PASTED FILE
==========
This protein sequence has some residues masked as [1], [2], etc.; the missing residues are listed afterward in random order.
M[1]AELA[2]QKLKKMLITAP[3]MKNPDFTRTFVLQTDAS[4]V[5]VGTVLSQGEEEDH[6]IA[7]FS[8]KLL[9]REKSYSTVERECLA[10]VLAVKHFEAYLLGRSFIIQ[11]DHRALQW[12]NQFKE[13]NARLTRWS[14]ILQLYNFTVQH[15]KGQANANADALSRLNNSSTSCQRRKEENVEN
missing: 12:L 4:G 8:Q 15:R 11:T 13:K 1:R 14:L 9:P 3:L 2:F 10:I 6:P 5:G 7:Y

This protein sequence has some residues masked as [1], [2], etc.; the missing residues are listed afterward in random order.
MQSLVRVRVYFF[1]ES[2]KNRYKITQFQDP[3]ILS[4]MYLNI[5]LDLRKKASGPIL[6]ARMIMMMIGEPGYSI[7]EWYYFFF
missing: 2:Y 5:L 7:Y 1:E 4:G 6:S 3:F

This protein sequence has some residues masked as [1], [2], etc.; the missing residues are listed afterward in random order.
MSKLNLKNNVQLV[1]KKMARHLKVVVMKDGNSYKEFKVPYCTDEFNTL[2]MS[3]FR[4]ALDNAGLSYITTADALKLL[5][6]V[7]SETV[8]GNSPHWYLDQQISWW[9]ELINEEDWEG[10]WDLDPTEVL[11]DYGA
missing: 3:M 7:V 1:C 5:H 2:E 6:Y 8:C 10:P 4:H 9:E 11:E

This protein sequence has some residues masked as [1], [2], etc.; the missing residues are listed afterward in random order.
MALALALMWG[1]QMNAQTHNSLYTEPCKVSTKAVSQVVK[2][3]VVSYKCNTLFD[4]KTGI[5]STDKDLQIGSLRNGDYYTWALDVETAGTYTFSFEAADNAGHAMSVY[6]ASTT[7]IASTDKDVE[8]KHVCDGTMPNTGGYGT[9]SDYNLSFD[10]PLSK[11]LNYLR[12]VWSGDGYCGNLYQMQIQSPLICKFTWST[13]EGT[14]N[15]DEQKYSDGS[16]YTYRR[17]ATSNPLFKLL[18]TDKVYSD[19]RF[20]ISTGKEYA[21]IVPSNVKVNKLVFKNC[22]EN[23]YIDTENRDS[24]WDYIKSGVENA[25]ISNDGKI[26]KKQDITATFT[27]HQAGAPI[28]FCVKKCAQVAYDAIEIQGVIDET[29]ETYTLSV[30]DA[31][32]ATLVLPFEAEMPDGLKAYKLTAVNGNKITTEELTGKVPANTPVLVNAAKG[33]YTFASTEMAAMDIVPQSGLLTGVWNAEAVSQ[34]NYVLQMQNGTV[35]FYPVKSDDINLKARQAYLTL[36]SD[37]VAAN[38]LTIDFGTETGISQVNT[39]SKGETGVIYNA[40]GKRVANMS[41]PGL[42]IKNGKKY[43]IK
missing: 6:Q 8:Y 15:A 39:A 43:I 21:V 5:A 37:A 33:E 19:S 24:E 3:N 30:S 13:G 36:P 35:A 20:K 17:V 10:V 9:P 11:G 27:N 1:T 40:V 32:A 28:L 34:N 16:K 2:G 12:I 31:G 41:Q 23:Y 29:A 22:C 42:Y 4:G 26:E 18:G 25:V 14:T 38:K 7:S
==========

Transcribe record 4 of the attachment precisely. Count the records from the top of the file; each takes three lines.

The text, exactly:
This protein sequence has some residues masked as [1], [2], etc.; the missing residues are listed afterward in random order.
MALALALMWG[1]QMNAQTHNSLYTEPCKVSTKAVSQVVK[2][3]VVSYKCNTLFD[4]KTGI[5]STDKDLQIGSLRNGDYYTWALDVETAGTYTFSFEAADNAGHAMSVY[6]ASTT[7]IASTDKDVE[8]KHVCDGTMPNTGGYGT[9]SDYNLSFD[10]PLSK[11]LNYLR[12]VWSGDGYCGNLYQMQIQSPLICKFTWST[13]EGT[14]N[15]DEQKYSDGS[16]YTYRR[17]ATSNPLFKLL[18]TDKVYSD[19]RF[20]ISTGKEYA[21]IVPSNVKVNKLVFKNC[22]EN[23]YIDTENRDS[24]WDYIKSGVENA[25]ISNDGKI[26]KKQDITATFT[27]HQAGAPI[28]FCVKKCAQVAYDAIEIQGVIDET[29]ETYTLSV[30]DA[31][32]ATLVLPFEAEMPDGLKAYKLTAVNGNKITTEELTGKVPANTPVLVNAAKG[33]YTFASTEMAAMDIVPQSGLLTGVWNAEAVSQ[34]NYVLQMQNGTV[35]FYPVKSDDINLKARQAYLTL[36]SD[37]VAAN[38]LTIDFGTETGISQVNT[39]SKGETGVIYNA[40]GKRVANMS[41]PGL[42]IKNGKKY[43]IK
missing: 6:Q 8:Y 15:A 39:A 43:I 21:V 5:A 37:A 33:E 19:S 24:E 3:N 30:S 13:G 36:P 35:A 20:K 17:V 10:V 9:P 11:G 27:N 1:T 40:V 32:A 28:L 34:N 16:K 2:G 12:I 31:G 41:Q 23:Y 29:A 22:C 42:Y 4:G 26:E 18:G 25:V 14:T 38:K 7:S